In addition to the ESPN/ESPN2 Citgo series (the schedule for which was published in The Blood-Horse of Feb. 1, page 626), racing will get pre-Triple Crown exposure on April 12 when the Toyota Blue Grass Stakes (gr. I) and Arkansas Derby (gr. II) are shown live on NBC in a special 90-minute telecast from 4:30-6 p.m. ET. That show will be hosted by Tom Hammond, the one-time Keeneland auction-ring announcer who again will head the NBC broadcast team for its Triple Crown coverage. Racing's television ratings were up last year, and the trend has continued so far in 2003 with the weekly "Long John Silver's Wire to Wire" recap show nearly doubling its viewership after being moved from Wednesdays to Tuesdays at 2 p.m. ET on ESPN2. That show will take on a livelier look later this year as it moves out of the studio. But for all the good news about racing on television, it has not led to an immediate spike in two important economic indicators that measure the health of the game: purses and pari-mutuel handle. Last year, despite the legalization of account wagering in California and record handle for the Triple Crown and Breeders' Cup, total handle crept upward by a mere 3%, and purses gained less than 1%. An increase in handle and purses ultimately will result from a fan base that grows as a result of television exposure. For now, let's just rejoice that the Triple Crown season is back in our living rooms.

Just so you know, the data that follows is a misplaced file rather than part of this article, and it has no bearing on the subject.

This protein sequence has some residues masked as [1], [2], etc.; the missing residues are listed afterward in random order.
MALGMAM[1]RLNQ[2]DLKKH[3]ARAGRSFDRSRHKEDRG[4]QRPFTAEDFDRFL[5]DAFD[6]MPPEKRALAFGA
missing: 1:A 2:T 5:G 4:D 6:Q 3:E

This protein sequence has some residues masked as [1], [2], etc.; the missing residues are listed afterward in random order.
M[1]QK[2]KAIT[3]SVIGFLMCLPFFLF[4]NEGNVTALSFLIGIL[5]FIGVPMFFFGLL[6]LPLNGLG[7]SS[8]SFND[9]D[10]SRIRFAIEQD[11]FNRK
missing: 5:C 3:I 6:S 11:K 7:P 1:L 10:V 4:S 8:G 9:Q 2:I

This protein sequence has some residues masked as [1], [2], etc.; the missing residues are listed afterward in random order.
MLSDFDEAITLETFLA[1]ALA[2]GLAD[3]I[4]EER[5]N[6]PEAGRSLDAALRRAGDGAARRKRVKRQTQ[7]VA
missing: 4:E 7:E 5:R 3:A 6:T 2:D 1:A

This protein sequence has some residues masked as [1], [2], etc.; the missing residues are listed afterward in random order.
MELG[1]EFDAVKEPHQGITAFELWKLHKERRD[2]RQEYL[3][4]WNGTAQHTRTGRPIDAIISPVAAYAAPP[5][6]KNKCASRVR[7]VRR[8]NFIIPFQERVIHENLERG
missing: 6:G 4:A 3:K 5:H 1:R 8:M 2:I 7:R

While for some the trail to the Triple Crown begins the minute a healthy foal hits the ground, a more realistic starting point is when the first major prep races are shown on live television. Thankfully, that time has arrived. With neither Santa Anita Park nor Gulfstream Park broadcast on the Television Games Network, many of the best early-season allowance races and stakes for 3-year-olds have been seen by a dedicated few who visit their local off-track betting shops--often braving frigid wintry conditions to do so. That all changes, beginning Feb. 15, when the National Thoroughbred Racing Association's first racing telecast of the year, featuring the Hutcheson Stakes (gr. II) and Fountain of Youth Stakes (gr. I), is scheduled on ESPN from 5-6 p.m. Eastern time. The operative word here is "scheduled." Last year's kickoff show featuring the Fountain of Youth became a 15-minute embarrassment for the NTRA when previous programming overran its time slot. This year's telecast follows a two-hour basketball game between Big 10 rivals Michigan and Ohio State. Let's hope for a lopsided score with no timeouts or fouls in the closing minutes. The 2003 television outlook is far more promising than last year's for two reasons. First, more races will be broadcast live. This year's Citgo Racing to the Kentucky Derby (gr. I) series on ESPN and ESPN2 will televise 13 races live, compared with six in 2002. Second, the broadcast team for the telecasts has been upgraded to include two well-known sportscasters from other ESPN programming. Kenny Mayne, who spent more than his share of time behind the cable network's "SportsCenter" desk, will host the telecasts. Mayne developed his love for racing at now-defunct Longacres in the Pacific Northwest, and in recent years has emceed the Eclipse Awards dinner. Joining the regular on-air team as a reporter will be Miami-based Hank Goldberg, who is widely known to sports fans from his work on ESPN's pre-game shows for college and pro football. Former Dallas-area racing writer Randy Moss and Lexington broadcaster Kenny Rice round out the ESPN team. The fact Mayne and Goldberg are working the pre-Derby series suggests ESPN is looking at its long-term relationship with racing (it has a contract with the NTRA extending through 2008) as an opportunity to improve the quality of the telecasts and build viewership.